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Sugarcane Paper at Staples


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#1 Djehuty

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Posted 06 September 2008 - 02:09

It sounds like a joke, but it isn't. smile.gif

Staples has a new line of "Eco-Easy" products, including sugarcane-based paper. It's supposed to be environmentally friendly. Depending on how much pollution is released during sugarcane processing, and how much rain forest is slashed-and-burned for its cultivation, this may or may not be absolutely true; but it's not creating any new mess, so at the least it's relatively true. smile.gif

The paper is surprisingly nice, though the presentation is rather cheap (which isn't a bad thing, because the price is cheap, too). I bought a little 100-sheet, 7.5" x 9.75" composition notebook for 99¢. It has a plain brown cardboard covers, stitched together cahier-style. There was a seemingly identical composition notebook next to it, with "Compositions" stamped on the front and space for a name and date, which sold for $2.49. I could see no other difference, so I bought the cheaper one. Made in Egypt.

The paper is very smooth and quite thin, rather like a thinner version of Apica paper. I wrote a bit on one page using my Pelikan M805 with F nib, using Visconti Blue ink. There was no feathering, but the line seemed a tad wider than usual. There was no bleed-through, though as one would expect with paper this thin there was some show-through. Fortunately, the notebooks are cheap enough that there's no great loss if you only use one side of the page. The binding isn't of the right sort for the pages to lie flat when open, but the bump in the middle isn't too bad, and there's a generous inner margin. The paper is lined with narrow, pale brown lines. I didn't see any unlined versions.

Here are scans of a writing sample on this paper, and the front of the notebook:



I'm impressed -- smooth paper and a pleasant writing experience for a very low price, with the added bonus of reduced ecological guilt. smile.gif I may pick up a few of these to use as journals, as they're cheap enough that I won't particularly care if I write a load of bunk that makes me want to spill ink all over the page, and unlike Apica notebooks they're not so pretty that I'd feel bad about doing so. biggrin.gif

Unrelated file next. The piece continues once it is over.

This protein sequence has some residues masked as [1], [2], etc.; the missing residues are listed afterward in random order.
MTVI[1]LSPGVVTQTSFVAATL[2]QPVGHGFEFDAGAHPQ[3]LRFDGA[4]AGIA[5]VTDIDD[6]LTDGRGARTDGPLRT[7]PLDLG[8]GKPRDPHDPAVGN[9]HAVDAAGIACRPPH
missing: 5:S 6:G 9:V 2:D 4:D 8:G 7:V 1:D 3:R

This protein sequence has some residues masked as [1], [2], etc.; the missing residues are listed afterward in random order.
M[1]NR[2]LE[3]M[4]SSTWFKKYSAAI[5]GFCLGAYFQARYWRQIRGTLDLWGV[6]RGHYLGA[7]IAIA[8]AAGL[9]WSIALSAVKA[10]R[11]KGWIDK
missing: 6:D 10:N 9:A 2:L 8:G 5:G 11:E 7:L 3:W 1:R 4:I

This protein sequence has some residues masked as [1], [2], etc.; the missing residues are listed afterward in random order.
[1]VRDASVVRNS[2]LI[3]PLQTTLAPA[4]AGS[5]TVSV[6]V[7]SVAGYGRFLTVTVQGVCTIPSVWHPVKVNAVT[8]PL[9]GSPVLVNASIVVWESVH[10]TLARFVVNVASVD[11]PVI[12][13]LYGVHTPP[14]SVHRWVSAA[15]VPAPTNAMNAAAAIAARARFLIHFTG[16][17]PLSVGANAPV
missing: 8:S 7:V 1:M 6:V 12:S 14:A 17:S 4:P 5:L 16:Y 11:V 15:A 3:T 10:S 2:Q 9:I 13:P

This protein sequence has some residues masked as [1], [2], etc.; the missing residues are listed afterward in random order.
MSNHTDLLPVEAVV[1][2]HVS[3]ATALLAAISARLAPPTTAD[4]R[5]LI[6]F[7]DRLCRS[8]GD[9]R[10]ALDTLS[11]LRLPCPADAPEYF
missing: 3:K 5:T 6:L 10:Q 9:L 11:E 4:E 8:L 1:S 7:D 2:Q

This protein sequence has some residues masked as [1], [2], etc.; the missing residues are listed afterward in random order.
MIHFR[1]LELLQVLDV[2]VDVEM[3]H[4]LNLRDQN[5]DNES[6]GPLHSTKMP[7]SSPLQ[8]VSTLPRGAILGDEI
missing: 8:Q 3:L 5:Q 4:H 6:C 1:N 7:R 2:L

#2 Chemyst

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Posted 06 September 2008 - 02:14

If you like this sort of thing, take a look at: http://www.ecopaper.com/

The cigar and coffee paper is kind of dark for writing, but the banana paper works great.

#3 Blade Runner

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Posted 06 September 2008 - 02:27

Crane's stationery is also eco friendly, because it's made from recycled cotton - old towels, sheets, underwear, etc.
No trees grown for Crane's.

#4 jmkeuning

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Posted 06 September 2008 - 02:56

We just got our first Staples in the area, if they are open yet I will go tomorrow and get some of these.
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#5 MS3607

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Posted 06 September 2008 - 03:05

I put these notebooks up about a month ago with the same praise as you. I have now filled one up and am pleased to say that other than not being able to write on the backsides the notebook held up very well.
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#6 Djehuty

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Posted 06 September 2008 - 03:51

Chemyst -- thanks for the link! smile.gif

Jeen -- thanks, that's good to know about Crane's. I've been using Rhodia/Clairefontaine products, because they claim to be about as green as possible, given that they do use wood pulp. I really like the G. Lalo stationery, but Crane's might be an even better choice.


#7 Possum Hill

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Posted 06 September 2008 - 12:28

QUOTE (Chemyst @ Sep 5 2008, 09:14 PM) <{POST_SNAPBACK}>
If you like this sort of thing, take a look at: http://www.ecopaper.com/

The cigar and coffee paper is kind of dark for writing, but the banana paper works great.

Those papers look interesting and attractive, but seem pretty pricey for 90% post-consumer recycled content.
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#8 Possum Hill

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Posted 06 September 2008 - 12:34